State-sponsored cyber-attacks are on the rise. Ranging from IP theft to voter fraud, identity theft to industrial espionage; they are creating havoc among the IT security community and beyond. However, this could be just the tip of the iceberg.
Quoting CNBC “The threat of cyber espionage goes above and beyond endangering some of the world’s largest oil and gas companies, industry experts warned, saying ‘entire countries’ are being targeted.
Cyber-security solutions loosely fall into one of two categories: Prevent and Protect. Since prevention technologies are seemingly incapable of defending against a breach, it falls to protection technologies, such as encryption, to provide the last line of defence against cyber-attacks. Should a breach occur, if the data is protected using high-assurance encryption, the lost or stolen information is rendered meaningless.
The role of encryption in securing critical national infrastructure is often underappreciated. It is used to secure a broad range of applications; including real-time video surveillance, transactional data and SCADA control systems (commonly used by national utilities and service providers).
Senetas is trusted globally to supply high-assurance encryptors for use in protecting energy generation plants and ocean-based oil rigs, among others. In the case of control network data, encryption prevents the insertion of malicious and rogue data into these sensitive networks. Strong encryption is, therefore essential to maximise the protection of critical national infrastructure.
So, if encryption is used by governments (protecting secrets and citizen identities), defence forces (to protect the country), infrastructure providers (to protect lives and their assets) and enterprises (to protect their businesses), why do some wish to demonize encryption?
There have been efforts in the USA, UK and now Australia to weaken encryption; including attempts to mandate the inclusion of “backdoors” that would enable law enforcement to access unencrypted data. Although the US and the UK abandoned their plans, the Australian government is currently seeking to fast-track its proposed Access and Assistance Legislation.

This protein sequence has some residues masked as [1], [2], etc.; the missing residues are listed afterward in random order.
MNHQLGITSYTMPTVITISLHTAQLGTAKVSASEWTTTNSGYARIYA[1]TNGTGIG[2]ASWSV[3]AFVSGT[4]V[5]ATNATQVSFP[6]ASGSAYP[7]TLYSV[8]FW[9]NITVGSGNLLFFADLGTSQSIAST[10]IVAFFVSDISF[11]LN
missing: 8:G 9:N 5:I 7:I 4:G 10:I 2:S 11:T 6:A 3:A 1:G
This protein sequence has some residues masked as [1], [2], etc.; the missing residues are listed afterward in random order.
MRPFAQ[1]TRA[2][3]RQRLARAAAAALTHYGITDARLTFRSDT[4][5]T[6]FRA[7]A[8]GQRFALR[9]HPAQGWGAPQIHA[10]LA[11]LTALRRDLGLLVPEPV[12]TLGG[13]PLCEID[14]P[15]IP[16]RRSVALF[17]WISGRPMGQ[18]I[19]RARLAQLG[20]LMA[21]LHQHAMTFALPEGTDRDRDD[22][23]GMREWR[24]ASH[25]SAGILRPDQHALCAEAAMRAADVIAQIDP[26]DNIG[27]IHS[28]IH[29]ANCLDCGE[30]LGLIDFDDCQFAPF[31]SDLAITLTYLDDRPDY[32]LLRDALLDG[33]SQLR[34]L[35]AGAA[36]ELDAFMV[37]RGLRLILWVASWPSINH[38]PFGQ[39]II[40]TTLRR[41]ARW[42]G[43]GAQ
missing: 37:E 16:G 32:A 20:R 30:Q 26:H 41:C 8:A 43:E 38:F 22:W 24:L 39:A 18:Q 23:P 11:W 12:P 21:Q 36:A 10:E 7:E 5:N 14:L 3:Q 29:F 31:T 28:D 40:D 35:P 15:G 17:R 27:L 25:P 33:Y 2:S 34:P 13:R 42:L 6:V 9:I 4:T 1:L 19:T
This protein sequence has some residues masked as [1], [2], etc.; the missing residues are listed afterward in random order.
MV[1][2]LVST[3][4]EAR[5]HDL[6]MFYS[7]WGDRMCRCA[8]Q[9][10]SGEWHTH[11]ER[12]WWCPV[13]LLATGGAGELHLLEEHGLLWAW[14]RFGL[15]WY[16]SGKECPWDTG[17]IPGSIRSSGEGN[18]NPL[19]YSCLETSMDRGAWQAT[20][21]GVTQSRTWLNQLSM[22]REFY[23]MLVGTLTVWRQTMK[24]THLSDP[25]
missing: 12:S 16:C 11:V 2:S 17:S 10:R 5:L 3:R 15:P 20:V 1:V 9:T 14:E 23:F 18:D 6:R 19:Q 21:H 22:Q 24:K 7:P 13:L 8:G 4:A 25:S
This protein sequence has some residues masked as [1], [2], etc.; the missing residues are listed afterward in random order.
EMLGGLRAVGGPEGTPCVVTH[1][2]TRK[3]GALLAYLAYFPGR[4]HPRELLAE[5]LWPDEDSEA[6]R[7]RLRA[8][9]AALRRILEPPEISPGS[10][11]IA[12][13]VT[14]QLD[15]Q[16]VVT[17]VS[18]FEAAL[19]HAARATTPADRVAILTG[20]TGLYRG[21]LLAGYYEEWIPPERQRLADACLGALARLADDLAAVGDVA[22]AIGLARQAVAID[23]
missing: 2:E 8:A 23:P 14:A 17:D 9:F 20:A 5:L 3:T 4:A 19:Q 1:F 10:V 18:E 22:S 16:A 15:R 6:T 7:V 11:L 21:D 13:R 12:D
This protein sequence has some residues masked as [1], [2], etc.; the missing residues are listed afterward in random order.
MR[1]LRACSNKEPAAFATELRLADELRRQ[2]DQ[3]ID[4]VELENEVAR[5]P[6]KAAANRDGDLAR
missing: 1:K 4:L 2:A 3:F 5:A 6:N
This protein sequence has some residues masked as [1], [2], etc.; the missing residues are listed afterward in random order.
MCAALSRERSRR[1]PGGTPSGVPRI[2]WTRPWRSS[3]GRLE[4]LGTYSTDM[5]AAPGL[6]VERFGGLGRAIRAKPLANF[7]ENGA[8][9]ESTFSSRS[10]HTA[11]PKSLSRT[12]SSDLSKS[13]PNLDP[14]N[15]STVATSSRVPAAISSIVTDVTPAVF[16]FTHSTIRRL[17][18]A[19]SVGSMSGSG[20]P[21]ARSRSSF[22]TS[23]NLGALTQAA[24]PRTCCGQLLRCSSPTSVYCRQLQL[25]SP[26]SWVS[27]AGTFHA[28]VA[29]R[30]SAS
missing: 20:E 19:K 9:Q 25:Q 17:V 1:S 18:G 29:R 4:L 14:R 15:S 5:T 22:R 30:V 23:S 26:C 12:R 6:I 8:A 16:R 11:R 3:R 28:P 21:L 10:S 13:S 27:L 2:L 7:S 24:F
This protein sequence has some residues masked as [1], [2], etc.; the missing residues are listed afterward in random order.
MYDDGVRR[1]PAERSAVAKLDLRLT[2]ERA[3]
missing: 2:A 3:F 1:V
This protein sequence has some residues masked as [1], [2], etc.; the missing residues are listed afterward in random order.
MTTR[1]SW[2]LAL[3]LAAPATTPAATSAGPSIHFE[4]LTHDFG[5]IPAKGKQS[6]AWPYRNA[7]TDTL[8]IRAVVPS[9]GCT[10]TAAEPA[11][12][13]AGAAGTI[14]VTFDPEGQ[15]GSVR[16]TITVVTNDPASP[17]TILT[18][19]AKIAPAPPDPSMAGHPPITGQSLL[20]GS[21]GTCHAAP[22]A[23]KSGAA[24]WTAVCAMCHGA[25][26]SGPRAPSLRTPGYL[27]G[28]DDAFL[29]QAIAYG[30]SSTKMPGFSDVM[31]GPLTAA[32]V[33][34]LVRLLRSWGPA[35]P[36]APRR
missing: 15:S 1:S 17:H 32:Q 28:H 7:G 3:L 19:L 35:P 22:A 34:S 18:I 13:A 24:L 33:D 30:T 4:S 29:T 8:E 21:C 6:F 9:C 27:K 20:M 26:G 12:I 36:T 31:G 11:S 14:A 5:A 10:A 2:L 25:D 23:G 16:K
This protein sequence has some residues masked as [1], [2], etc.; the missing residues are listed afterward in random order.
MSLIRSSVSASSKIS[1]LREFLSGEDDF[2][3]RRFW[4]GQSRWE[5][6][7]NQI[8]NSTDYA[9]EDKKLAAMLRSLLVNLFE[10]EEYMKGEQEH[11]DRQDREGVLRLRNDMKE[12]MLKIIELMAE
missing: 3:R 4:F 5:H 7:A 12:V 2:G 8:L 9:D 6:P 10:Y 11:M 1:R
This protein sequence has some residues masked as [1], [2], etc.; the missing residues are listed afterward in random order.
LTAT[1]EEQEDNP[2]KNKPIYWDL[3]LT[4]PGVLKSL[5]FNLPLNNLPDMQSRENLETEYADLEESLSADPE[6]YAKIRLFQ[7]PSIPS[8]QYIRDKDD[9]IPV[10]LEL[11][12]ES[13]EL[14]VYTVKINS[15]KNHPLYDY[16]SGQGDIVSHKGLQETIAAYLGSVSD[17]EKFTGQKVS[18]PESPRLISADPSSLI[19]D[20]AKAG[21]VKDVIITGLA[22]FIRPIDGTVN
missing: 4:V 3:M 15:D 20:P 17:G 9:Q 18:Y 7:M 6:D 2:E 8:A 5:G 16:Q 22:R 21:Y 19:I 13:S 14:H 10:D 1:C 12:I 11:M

Criminals typically represent a small percentage of a nation’s population. Governments are unlikely to consider legislating against the ownership of a car, a balaclava or a crowbar, so why legislate against a tool that is predominantly used for legitimate purposes? One government minister has gone so far as to cast encryption as “the weapon of first choice for terrorists”.
One of the (many) challenges this legislation poses is the provision that vendors assist law enforcement in accessing encrypted data. In the case of high-assurance, end-to-end encryption solutions this is technically impossible. Access is only granted to authorized users in possession of the encryption keys (IE the customer using the encryption solution). The only way to get around this would be to introduce vulnerabilities into the system.
There are three fundamental flaws with this approach:
- Truly robust encryption solutions cannot be decrypted without access to the encryption keys. These sit with the data owner. Not even the original systems manufacturer has access to them.
- Would anyone seriously consider weakening a technology what protects all 99.9% of good citizens’ data just because criminals may use it?
- Australia is a trusted exporter of cyber-security solutions. Mandating system vulnerabilities would erode trust in the market and could be catastrophic for local manufacturers.
Should such a Bill be passed Australia’s export reputation would join that of the US, China and Russia; all of whom are suspected of weakening security through the inclusion of “backdoors”. Ironically, the Australian government itself recently banned Chinese technology companies from participation in the national 5G infrastructure for reasons of “national security”.
The UK’s security agency, GCHQ, has attempted similar far reaching legislation. Most recently, as it wrestles with the principles of end-to-end encryption, it has suggested it can simply be added to encrypted messaging apps as an invisible party. The problem is, that would require a weakening of the encryption model. Commentators argue this would be severely damaging to the UK’s cyber-security reputation, not to mention a breach of data protection rules.
Be careful of what you wish for, lest it come true.